Chuck Not So Amuck
July 18, 2015 12:58 AM   Subscribe

"If you grew up watching Looney Tunes, then you know Chuck Jones, one of all-time masters of visual comedy. Normally I would talk about his ingenious framing and timing, but not today. Instead, I’d like to explore the evolution of his sensibilities as an artist." Tony Zhou's "Every Frame a Painting" (previously here) 'breaks the format' to show how the great animator started with gags and developed characters (visually and psychologically), using clips from over 60 of his Warner Bros. shorts.
posted by oneswellfoop (26 comments total) 98 users marked this as a favorite
 
THANK YOU!

I think that if that doesn't make you both laugh and cry, you might not have a soul.
posted by mikelieman at 1:13 AM on July 18, 2015


If you like Chuck Jones, please read "Chuck Amok". Really great autobiography.
posted by lkc at 1:25 AM on July 18, 2015 [4 favorites]


I vividly recall the one time I saw Chuck Jones in person; an Animation Festival was doing a tribute to him in the early '80s and between big screen showings of some of his best toons, he was onstage being interviewed by a long-time friend - Ray Bradbury. A lot of awesome on that stage, and from the 15th row seat I felt damned lucky to get, Jones actually resembled Bugs Bunny, except at the moments when he was somewhat mischievous, and then I saw a touch of Wile E. Coyote. (I think the interview segments in this video showed a little bit of Bugs)

Of course, there is a notable MeFite with a lot more personal experience with Chuck.
posted by oneswellfoop at 1:46 AM on July 18, 2015 [12 favorites]


There's a line in Chuck Amok where Jones says that Daffy Duck is smart enough to realize when he's being screwed over, but not smart enough to figure out what to do about it. That line comes back to me sometimes, in my darkest hours. Some days, I feel way too much like Daffy Duck.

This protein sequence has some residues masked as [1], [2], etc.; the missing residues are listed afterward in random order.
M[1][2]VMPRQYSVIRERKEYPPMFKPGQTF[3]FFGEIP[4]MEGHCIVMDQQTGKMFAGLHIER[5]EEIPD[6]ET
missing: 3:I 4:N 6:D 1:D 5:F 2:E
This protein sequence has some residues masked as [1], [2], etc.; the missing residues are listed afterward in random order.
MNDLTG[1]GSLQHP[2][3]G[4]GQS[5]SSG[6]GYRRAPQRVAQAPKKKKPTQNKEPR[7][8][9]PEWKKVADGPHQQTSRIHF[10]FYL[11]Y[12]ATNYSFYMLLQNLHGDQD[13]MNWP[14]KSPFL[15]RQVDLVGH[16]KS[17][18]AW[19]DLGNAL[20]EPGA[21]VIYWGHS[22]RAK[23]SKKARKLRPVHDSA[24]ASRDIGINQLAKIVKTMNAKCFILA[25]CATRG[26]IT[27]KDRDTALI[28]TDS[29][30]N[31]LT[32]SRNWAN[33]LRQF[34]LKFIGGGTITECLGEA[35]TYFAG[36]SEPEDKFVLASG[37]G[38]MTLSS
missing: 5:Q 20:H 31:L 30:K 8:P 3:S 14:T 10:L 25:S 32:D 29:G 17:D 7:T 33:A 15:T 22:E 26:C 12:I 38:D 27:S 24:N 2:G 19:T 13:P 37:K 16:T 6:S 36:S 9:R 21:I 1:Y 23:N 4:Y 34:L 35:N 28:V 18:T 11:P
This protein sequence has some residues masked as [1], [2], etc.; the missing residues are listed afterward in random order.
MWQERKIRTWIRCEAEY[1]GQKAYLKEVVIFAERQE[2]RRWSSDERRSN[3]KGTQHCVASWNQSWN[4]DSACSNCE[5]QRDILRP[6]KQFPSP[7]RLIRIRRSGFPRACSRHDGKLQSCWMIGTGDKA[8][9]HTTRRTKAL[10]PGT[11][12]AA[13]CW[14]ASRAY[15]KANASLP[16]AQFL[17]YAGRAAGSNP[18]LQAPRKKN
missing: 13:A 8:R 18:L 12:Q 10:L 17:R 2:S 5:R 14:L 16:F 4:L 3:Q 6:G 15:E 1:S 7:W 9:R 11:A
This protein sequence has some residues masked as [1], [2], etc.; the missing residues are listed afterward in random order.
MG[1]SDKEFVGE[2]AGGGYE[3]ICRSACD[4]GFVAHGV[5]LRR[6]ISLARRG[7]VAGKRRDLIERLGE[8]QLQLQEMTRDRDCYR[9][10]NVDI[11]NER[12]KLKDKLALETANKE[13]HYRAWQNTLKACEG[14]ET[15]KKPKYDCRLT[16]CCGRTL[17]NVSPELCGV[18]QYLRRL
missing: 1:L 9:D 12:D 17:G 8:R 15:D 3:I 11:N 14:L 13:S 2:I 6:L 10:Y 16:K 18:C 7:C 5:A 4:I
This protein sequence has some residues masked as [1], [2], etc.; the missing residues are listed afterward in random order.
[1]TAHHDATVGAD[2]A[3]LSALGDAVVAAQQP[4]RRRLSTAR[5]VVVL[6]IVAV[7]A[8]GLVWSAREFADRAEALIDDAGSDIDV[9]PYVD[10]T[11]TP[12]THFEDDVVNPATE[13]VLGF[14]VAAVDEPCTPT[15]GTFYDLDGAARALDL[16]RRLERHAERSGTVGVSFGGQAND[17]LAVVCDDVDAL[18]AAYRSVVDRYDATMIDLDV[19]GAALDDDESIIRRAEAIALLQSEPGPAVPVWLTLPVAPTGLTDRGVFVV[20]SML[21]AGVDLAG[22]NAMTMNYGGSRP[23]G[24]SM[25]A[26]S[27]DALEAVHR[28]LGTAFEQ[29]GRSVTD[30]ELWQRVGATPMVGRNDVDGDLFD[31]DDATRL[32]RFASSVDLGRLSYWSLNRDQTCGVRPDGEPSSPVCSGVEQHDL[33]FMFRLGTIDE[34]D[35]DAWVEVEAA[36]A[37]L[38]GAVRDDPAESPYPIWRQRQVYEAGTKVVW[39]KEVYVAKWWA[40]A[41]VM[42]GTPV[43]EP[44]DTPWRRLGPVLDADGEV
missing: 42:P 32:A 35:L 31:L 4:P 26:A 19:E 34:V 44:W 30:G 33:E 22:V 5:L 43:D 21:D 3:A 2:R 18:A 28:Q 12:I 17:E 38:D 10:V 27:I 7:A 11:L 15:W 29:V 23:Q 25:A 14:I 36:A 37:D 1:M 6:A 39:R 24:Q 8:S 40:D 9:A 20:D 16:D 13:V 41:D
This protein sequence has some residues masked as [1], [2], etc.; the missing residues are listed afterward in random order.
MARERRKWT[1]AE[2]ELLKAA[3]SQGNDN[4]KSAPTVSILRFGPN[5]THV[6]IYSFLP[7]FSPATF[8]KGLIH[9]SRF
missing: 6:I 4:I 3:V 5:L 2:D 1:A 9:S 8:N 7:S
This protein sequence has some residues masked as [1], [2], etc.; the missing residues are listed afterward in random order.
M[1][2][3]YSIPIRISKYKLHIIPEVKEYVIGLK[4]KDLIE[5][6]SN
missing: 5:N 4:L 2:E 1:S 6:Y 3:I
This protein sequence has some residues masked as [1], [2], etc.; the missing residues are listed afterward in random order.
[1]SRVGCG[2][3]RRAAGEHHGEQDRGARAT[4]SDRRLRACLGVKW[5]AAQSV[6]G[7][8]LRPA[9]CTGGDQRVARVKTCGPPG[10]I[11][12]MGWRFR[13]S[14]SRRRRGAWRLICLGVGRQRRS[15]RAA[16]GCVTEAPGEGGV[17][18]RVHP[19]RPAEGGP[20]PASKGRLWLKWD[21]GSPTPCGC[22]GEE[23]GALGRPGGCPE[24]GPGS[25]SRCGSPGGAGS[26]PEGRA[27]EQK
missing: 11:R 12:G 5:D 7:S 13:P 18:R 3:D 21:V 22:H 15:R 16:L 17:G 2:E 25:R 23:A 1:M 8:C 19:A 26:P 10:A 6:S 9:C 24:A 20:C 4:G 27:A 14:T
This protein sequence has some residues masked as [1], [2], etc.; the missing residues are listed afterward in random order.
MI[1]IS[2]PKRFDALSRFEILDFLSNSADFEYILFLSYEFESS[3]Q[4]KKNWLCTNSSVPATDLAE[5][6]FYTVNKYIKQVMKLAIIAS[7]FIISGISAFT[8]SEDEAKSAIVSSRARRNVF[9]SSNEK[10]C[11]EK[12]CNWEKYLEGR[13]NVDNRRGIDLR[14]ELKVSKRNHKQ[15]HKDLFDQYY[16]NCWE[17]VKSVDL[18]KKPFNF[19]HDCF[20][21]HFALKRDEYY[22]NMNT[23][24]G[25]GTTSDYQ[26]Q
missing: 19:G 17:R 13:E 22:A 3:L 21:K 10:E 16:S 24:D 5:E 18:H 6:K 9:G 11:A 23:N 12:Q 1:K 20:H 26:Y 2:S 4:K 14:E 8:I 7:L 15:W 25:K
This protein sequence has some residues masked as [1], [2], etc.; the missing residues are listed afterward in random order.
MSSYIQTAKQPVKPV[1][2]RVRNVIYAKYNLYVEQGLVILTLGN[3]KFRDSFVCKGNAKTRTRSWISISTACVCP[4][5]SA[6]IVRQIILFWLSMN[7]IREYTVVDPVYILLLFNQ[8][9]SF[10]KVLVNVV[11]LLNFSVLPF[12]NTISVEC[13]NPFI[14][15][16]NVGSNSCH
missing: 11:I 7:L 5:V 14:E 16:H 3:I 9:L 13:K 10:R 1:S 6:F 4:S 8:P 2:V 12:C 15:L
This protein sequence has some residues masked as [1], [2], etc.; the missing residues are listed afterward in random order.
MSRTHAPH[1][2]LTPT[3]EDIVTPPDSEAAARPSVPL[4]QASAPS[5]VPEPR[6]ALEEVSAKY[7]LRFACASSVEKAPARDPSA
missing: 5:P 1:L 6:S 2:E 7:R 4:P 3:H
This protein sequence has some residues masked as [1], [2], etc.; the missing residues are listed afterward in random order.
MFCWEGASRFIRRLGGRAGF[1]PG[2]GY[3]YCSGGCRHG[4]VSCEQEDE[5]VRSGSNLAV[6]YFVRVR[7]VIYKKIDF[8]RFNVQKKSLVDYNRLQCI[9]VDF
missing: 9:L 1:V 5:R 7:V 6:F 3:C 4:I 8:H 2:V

Oneswellfoop, just recently I was thinking that if Bugs was a person he might look a bit like Russell Brand.
posted by Ursula Hitler at 2:06 AM on July 18, 2015 [23 favorites]


I've been watching a lot of classic cartoons, including Looney Tunes / Merrie Melodies and some others, with my daughter. The Wile E. Coyote / Road Runner films more than anything else show why Jones was so good. Aside from a few shorts where the Coyote speaks to the audience, and the Road Runner's "meep meep," he developed the characters completely without dialogue. It's so demanding, but it's part of why those particular cartoons hold up so well: they weren't driven by pop culture references or dialogue. Whereas, especially in the '40s, the Bugs Bunny and Daffy Duck ones really were. The Road Runner films had to be perfect in execution.

It's not quite fair to give Jones all the credit for developing the characters that were heavily shared, like Bugs Bunny or Daffy Duck. Not that his ethos didn't shine through in the episodes he did, but other directors were a big part of their evolving personalities and styles.
posted by graymouser at 3:34 AM on July 18, 2015


I am proud to have met Chuck Jones, years ago at ComiCon. What a brilliant man!
posted by SPrintF at 4:35 AM on July 18, 2015 [2 favorites]


I saw this yesterday and was thinking, "is this enough to post?" I guess the answer was yes! It's great.
posted by JHarris at 5:20 AM on July 18, 2015 [2 favorites]


So many memories. So many Saturday mornings.
posted by Fizz at 5:59 AM on July 18, 2015 [3 favorites]


I saw this yesterday and was thinking, "is this enough to post?" I guess the answer was yes! It's great.

I thought the same thing, and I should have realized the truth: Anything by Tony Zhou is worthy of a post.
posted by AlonzoMosleyFBI at 6:04 AM on July 18, 2015 [4 favorites]


The thing that has stuck with me the most is the music. I'll be watching a serious movie and they will use a classical song that reminds me of nothing more than popeye.
posted by rebent at 6:13 AM on July 18, 2015 [1 favorite]


I say this every time a Chuck Jones thread comes up, and I'm going to say it again. Michael Maltese deserves far more credit that he gets for the peak Warner Brothers cartoons. Check the credits on whatever your own favourite Chuck Jones masterpiece might be, and I can pretty well guarantee you Maltese's name will on there as the cartoon's writer.